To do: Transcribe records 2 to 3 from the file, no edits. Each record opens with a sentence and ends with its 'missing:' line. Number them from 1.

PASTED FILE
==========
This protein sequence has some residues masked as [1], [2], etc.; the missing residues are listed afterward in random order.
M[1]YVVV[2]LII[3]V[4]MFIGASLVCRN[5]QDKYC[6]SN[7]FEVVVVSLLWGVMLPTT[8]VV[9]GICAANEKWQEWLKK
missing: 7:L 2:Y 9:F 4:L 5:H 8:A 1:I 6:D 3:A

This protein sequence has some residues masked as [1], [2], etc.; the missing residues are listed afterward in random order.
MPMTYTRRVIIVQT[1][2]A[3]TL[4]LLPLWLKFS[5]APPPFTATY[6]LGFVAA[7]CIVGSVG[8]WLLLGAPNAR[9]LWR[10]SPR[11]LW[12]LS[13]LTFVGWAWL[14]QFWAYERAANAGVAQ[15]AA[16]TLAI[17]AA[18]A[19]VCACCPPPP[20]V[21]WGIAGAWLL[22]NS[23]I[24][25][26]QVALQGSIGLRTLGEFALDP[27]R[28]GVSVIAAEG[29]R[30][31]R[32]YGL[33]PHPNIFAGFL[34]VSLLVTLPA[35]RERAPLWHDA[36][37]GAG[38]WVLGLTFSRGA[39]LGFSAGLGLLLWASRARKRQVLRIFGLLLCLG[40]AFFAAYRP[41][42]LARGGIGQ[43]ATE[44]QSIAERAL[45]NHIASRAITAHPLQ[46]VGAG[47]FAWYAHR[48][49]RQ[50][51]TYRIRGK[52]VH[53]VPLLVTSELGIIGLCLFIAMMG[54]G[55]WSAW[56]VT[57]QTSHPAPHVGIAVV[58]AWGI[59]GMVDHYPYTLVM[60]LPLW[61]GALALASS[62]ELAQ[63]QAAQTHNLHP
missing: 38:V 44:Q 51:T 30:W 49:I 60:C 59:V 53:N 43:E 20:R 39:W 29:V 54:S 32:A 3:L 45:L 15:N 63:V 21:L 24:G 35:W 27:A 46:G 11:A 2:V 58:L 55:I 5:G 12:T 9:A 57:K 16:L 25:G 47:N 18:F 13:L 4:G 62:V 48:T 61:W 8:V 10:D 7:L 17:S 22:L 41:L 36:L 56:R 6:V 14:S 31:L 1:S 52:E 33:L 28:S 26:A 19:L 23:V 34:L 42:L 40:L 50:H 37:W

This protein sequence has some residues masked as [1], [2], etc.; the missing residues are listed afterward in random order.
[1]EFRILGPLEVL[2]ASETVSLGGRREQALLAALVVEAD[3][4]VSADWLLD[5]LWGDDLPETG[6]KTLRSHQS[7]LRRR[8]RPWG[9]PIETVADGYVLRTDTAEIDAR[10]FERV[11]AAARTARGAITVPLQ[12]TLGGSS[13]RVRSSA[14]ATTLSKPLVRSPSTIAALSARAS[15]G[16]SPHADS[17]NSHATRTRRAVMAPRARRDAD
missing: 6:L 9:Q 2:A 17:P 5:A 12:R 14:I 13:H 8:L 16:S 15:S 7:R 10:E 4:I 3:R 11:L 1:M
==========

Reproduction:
This protein sequence has some residues masked as [1], [2], etc.; the missing residues are listed afterward in random order.
MPMTYTRRVIIVQT[1][2]A[3]TL[4]LLPLWLKFS[5]APPPFTATY[6]LGFVAA[7]CIVGSVG[8]WLLLGAPNAR[9]LWR[10]SPR[11]LW[12]LS[13]LTFVGWAWL[14]QFWAYERAANAGVAQ[15]AA[16]TLAI[17]AA[18]A[19]VCACCPPPP[20]V[21]WGIAGAWLL[22]NS[23]I[24][25][26]QVALQGSIGLRTLGEFALDP[27]R[28]GVSVIAAEG[29]R[30][31]R[32]YGL[33]PHPNIFAGFL[34]VSLLVTLPA[35]RERAPLWHDA[36][37]GAG[38]WVLGLTFSRGA[39]LGFSAGLGLLLWASRARKRQVLRIFGLLLCLG[40]AFFAAYRP[41][42]LARGGIGQ[43]ATE[44]QSIAERAL[45]NHIASRAITAHPLQ[46]VGAG[47]FAWYAHR[48][49]RQ[50][51]TYRIRGK[52]VH[53]VPLLVTSELGIIGLCLFIAMMG[54]G[55]WSAW[56]VT[57]QTSHPAPHVGIAVV[58]AWGI[59]GMVDHYPYTLVM[60]LPLW[61]GALALASS[62]ELAQ[63]QAAQTHNLHP
missing: 38:V 44:Q 51:T 30:W 49:I 60:C 59:V 53:N 43:E 20:R 39:W 29:V 54:S 32:A 3:L 45:L 15:N 63:V 21:L 24:G 35:W 27:A 46:G 11:A 2:V 58:L 55:I 5:G 12:T 9:A 57:K 16:L 25:G 47:N 18:F 13:L 4:G 62:V 48:T 61:W 8:V 10:D 7:L 17:S 22:L 41:L 36:L 56:R 6:V 14:S 31:L 1:S 52:E 33:L 28:S 26:A 19:L 23:V 34:L 42:L 40:L 50:H 37:W

This protein sequence has some residues masked as [1], [2], etc.; the missing residues are listed afterward in random order.
[1]EFRILGPLEVL[2]ASETVSLGGRREQALLAALVVEAD[3][4]VSADWLLD[5]LWGDDLPETG[6]KTLRSHQS[7]LRRR[8]RPWG[9]PIETVADGYVLRTDTAEIDAR[10]FERV[11]AAARTARGAITVPLQ[12]TLGGSS[13]RVRSSA[14]ATTLSKPLVRSPSTIAALSARAS[15]G[16]SPHADS[17]NSHATRTRRAVMAPRARRDAD
missing: 6:L 9:Q 2:A 17:P 5:A 12:R 14:I 13:H 8:L 16:S 15:S 7:R 10:E 4:I 3:R 11:L 1:M